The inspectors began the search of the cab of the truck. When Knudtson reached the sleeping compartment, Newton became particularly nervous, walking toward the driver's side door after being told to stay in front of the truck. Knudtson found hypodermic needles, a spoon with white residue, and a black metal box. Through the holes, Knudtson could see a white powder substance and cash. Because of Knudtson's training as a drug recognition expert, and because Newton had earlier given Knudtson methamphetamine, Knudtson believed that the black box contained a controlled substance. The search also produced drug notes, instructions on extracting methamphetamine from an inhaler, and a listing of police frequencies.
Newton was placed under arrest for possession of methamphetamine. Officers searched for weapons on Newton's person and found $1,199 cash. Newton was then given his Miranda warnings. A drug dog searched the interior compartment of the truck and the dog alerted to a box. The officers pried open the box and discovered approximately 230.9 grams of methamphetamine and $24,980 in cash.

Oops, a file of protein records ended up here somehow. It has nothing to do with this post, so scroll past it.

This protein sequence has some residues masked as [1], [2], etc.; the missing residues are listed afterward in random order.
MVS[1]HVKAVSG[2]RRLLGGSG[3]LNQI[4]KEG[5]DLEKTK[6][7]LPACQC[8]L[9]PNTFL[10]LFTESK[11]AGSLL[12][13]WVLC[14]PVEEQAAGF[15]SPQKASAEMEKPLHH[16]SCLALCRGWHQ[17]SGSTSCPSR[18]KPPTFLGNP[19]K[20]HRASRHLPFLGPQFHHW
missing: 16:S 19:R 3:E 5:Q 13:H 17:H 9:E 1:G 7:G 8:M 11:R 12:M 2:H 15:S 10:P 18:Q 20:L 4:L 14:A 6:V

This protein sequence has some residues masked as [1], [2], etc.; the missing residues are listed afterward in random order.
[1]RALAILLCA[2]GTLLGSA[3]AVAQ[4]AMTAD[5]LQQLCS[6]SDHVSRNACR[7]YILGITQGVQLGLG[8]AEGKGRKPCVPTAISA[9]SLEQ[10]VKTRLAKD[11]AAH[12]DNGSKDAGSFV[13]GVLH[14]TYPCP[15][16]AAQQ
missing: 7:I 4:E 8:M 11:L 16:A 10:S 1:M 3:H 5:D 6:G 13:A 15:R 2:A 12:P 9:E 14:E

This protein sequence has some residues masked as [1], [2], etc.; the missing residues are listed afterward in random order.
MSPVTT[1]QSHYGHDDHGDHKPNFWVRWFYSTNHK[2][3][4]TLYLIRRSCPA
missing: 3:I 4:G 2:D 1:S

Newton contends that the district court erred in denying defendant's motion to suppress. A district court's factual findings are reviewed for clear error and its conclusion as to whether the search violated the Fourth Amendment is reviewed de novo. United States v. Martinez, 78 F.3d 399, 401 (8th Cir. 1996). Newton did not object to the magistrate judge's report and recommendation finding that he consented to the search and denying his motion to suppress evidence. After a de novo review, the district court adopted the report and recommendation. "Appellant's failure to file any objections waived his right to de novo review by the district court of any portion of the report and recommendation of the magistrate judge as well as his right to appeal from the findings of fact contained therein." Griffini v. Mitchell, 31 F.3d 690, 692 (8th Cir. 1994). " [W]here the defendant fails to file timely objections to the magistrate judge's report and recommendation, the factual conclusions underlying that defendant's appeal are reviewed for plain error." United States v. Looking, 156 F.3d 803, 809 (8th Cir. 1998).